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Stills from a sequence of images that capture the impacts of resource extraction. The Extraction exhibition, which opens May 27, is also commissioned by the Art Gallery of Alberta, which will present the show as it makes a national tour in 2016-17. (OPSYS)
Stills from a sequence of images that capture the impacts of resource extraction. The Extraction exhibition, which opens May 27, is also commissioned by the Art Gallery of Alberta, which will present the show as it makes a national tour in 2016-17. (OPSYS)

Canadian exhibit at Venice Biennale to dig into resource exploitation Add to ...

Every two years, Venice hosts the world’s most important architecture exhibition. In 2016, Canada will be there with an installation about the stuff that makes our buildings and cities – and Canada’s prominent global role in digging up resources from the earth.

Next week, Canada Council for the Arts will announce the winner of a national competition: “Extraction,” a project led by the landscape architect and Harvard University professor Pierre Bélanger. It will include an installation at the site of Canada’s national pavilion in Venice, an accompanying essay collection, and a film made with the artist Edward Burtynsky and the filmmakers Jennifer Baichwal and Nick de Pencier.

Contemporary conversations about architecture and cities “have artificially separated the city from the rural,” Bélanger said. “Our discourse is focused on places of consumption” – where we live. “But where does all this stuff come from? Who gives us rights to it? And where does it all go?”

The exhibition, which opens May 27, is also commissioned by the Art Gallery of Alberta, which will present the show as it makes a national tour in 2016-17.

Each Venice Biennale has an overarching theme, selected by an individual curator; this time, it is the Chilean architect Alejandro Aravena, and he has chosen the title, Reporting from the Front. His invitation is for architecture to contribute to the public good, “to improve the quality of the built environment and consequently people’s quality of life,” Aravena said in a statement.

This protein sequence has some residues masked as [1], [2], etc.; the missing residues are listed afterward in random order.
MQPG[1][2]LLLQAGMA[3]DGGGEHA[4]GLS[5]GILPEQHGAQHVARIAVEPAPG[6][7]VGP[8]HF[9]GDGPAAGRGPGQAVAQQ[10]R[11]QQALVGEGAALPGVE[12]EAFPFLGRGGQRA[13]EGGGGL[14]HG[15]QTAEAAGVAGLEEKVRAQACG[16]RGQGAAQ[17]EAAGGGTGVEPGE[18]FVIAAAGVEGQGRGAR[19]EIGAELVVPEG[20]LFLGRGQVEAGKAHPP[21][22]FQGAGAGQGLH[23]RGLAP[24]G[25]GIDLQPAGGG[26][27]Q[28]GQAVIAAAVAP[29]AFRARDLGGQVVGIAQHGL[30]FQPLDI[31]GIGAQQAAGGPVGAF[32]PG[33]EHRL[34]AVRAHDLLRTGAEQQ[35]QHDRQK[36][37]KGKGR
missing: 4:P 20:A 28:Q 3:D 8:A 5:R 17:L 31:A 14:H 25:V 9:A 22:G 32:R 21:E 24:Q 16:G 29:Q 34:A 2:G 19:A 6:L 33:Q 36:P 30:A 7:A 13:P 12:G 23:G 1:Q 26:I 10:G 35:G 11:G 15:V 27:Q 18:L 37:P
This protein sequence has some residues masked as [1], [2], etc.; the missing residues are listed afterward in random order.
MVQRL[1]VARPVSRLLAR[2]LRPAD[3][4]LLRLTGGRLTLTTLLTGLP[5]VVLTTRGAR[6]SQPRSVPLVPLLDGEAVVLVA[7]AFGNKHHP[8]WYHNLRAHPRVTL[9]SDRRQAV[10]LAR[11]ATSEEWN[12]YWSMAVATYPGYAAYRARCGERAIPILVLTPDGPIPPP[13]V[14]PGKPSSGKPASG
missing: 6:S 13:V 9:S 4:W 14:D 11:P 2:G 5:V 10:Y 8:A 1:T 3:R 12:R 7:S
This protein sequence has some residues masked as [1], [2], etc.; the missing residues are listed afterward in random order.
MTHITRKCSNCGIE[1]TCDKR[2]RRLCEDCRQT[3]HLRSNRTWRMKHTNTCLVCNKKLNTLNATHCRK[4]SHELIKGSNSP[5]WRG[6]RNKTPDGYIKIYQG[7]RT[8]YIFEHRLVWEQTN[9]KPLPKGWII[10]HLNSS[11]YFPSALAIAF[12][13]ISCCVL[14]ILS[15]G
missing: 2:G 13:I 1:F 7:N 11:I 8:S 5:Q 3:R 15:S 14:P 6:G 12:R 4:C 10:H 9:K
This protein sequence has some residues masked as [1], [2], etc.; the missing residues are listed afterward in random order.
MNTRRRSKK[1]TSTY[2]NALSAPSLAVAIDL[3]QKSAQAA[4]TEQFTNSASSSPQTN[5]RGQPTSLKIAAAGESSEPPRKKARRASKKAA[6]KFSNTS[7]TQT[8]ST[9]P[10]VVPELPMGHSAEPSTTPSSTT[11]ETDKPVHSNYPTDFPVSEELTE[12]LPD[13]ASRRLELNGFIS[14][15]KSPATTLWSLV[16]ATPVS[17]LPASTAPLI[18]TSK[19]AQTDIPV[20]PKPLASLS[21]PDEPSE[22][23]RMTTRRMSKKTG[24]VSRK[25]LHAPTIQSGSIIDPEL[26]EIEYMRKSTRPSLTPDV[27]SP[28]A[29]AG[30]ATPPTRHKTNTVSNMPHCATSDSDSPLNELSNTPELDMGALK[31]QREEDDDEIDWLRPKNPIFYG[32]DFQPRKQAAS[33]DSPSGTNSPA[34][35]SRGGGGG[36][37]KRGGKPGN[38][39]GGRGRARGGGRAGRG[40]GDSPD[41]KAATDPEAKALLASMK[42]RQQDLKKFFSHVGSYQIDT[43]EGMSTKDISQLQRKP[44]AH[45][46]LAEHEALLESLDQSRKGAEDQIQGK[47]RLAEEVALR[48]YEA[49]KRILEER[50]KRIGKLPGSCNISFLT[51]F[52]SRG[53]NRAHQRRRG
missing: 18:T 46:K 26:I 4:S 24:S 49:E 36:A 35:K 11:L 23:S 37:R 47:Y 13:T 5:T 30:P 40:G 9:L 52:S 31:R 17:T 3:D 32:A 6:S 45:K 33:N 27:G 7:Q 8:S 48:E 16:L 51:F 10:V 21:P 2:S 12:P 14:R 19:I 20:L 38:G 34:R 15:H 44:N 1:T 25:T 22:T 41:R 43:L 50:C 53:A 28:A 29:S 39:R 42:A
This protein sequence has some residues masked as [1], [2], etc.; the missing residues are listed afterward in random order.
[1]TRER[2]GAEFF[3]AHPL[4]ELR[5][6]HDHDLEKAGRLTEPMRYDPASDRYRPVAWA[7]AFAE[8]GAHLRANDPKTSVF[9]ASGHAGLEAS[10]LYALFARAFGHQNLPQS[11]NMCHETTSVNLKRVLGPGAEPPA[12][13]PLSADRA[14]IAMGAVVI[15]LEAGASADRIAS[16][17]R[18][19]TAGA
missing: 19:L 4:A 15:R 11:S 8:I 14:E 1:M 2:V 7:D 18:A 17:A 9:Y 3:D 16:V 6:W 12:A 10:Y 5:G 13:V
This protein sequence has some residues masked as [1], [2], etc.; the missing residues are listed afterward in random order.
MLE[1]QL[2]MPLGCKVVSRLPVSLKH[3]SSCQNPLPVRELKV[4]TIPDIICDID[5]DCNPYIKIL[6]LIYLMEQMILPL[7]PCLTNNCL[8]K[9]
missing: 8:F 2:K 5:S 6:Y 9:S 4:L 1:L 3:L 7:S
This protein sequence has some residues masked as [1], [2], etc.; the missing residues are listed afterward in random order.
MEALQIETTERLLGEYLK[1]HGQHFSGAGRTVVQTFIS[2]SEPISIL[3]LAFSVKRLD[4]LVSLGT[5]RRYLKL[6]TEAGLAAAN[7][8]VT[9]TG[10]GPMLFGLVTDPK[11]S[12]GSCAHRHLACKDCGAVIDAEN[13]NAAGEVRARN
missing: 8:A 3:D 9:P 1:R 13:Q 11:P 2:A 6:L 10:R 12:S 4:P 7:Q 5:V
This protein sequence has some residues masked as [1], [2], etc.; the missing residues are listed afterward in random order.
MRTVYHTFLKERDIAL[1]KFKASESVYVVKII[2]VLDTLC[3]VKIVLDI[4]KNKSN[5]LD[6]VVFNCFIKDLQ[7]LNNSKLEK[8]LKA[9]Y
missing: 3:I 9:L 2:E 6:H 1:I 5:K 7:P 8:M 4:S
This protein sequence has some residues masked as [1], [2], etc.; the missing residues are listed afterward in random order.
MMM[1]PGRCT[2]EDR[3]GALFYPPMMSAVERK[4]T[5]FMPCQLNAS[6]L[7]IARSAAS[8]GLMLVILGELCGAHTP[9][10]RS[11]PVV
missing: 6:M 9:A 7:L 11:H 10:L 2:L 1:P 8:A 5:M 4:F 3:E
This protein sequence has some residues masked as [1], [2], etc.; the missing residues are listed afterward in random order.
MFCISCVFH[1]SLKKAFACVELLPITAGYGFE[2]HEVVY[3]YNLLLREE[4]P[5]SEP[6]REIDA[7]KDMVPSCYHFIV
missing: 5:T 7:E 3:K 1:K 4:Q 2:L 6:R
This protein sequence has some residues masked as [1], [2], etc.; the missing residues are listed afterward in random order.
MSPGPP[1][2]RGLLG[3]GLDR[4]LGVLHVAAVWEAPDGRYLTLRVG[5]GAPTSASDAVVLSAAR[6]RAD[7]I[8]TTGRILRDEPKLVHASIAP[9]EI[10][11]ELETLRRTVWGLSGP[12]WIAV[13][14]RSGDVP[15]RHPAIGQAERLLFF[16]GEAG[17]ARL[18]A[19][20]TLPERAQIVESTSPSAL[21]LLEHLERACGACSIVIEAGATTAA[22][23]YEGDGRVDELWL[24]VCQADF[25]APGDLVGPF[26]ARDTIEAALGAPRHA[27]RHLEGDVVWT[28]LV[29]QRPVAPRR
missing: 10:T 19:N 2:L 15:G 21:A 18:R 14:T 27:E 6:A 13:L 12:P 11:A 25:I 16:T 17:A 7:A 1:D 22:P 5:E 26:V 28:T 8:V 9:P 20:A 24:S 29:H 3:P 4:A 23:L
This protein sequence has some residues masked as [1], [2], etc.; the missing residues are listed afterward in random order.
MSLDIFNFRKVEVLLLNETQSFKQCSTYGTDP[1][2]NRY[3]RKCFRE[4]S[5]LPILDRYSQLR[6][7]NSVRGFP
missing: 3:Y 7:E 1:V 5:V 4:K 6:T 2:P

Extraction responds to this, Bélanger suggests, by focusing on “what actually supports urban economies.” That is to say, in large part, mining – the sector in which Canadian companies, technologies and capital markets play a central role. Bélanger is adamant that the project is not a critique of the mining industry. “It’s an acknowledgment,” he says, “of what actually supports urban economies.”

“We usually overlook the complex technologies of exploitation required to support a metropolitan lifestyle.” For example, Bélanger cites the rare earth elements – which require intensive processing – that are crucial to mobile phone production. “I challenge anyone whose life is not touched by a cellphone,” he said, “to raise their hand.”

The exhibition, designed with the architecture firm RVTR, will bring into Venice’s public gardens a physical representation of the scale and impact of resource extraction. Canada’s exhibition usually takes place there in the Canadian national pavilion – a small 2,000-square-foot gallery building, completed in 1958. That building will be closed during this year’s exhibition; the Extraction project will “bury the pavilion,” Bélanger says, with a pile of gold ore – supplied from a mine in Sardinia that has been controlled by Canadian mining companies.

The project’s accompanying essay collection, edited with Nina-Marie Lister, will address the political, environmental and economic aspects of Canada’s place in the global resource economy. It will include contributions from (among others) writer Thomas King; artist Michael Awad; architect and planner John van Nostrand; Baichwal, de Pencier and Burtynsky.

Baichwal, de Pencier and Burtynsky are now collaborating on a film and photography project that “is looking at, in a broad sense, the human impact on the planet,” Burtynsky explained this week. Extraction speaks to the central theme of his previous collaborations with Baichwal and de Pencier, Manufactured Landscapes and Watermark, and his photographic work.

“How do we, as the top predator species, relate to nature?” he asks. “We hive ourselves off from nature, through politics or religion or urbanization. … That’s always been the interesting thing that I’ve looked at: that dangerous separation from nature that we’ve inculcated within our society.”

Partly because of Burtynsky’s body of work, Bélanger said, Canadians are ready to have a more thoughtful conversation. “If there’s a moment to engage in a deeper discourse on extraction,” he said, “now’s the time.”

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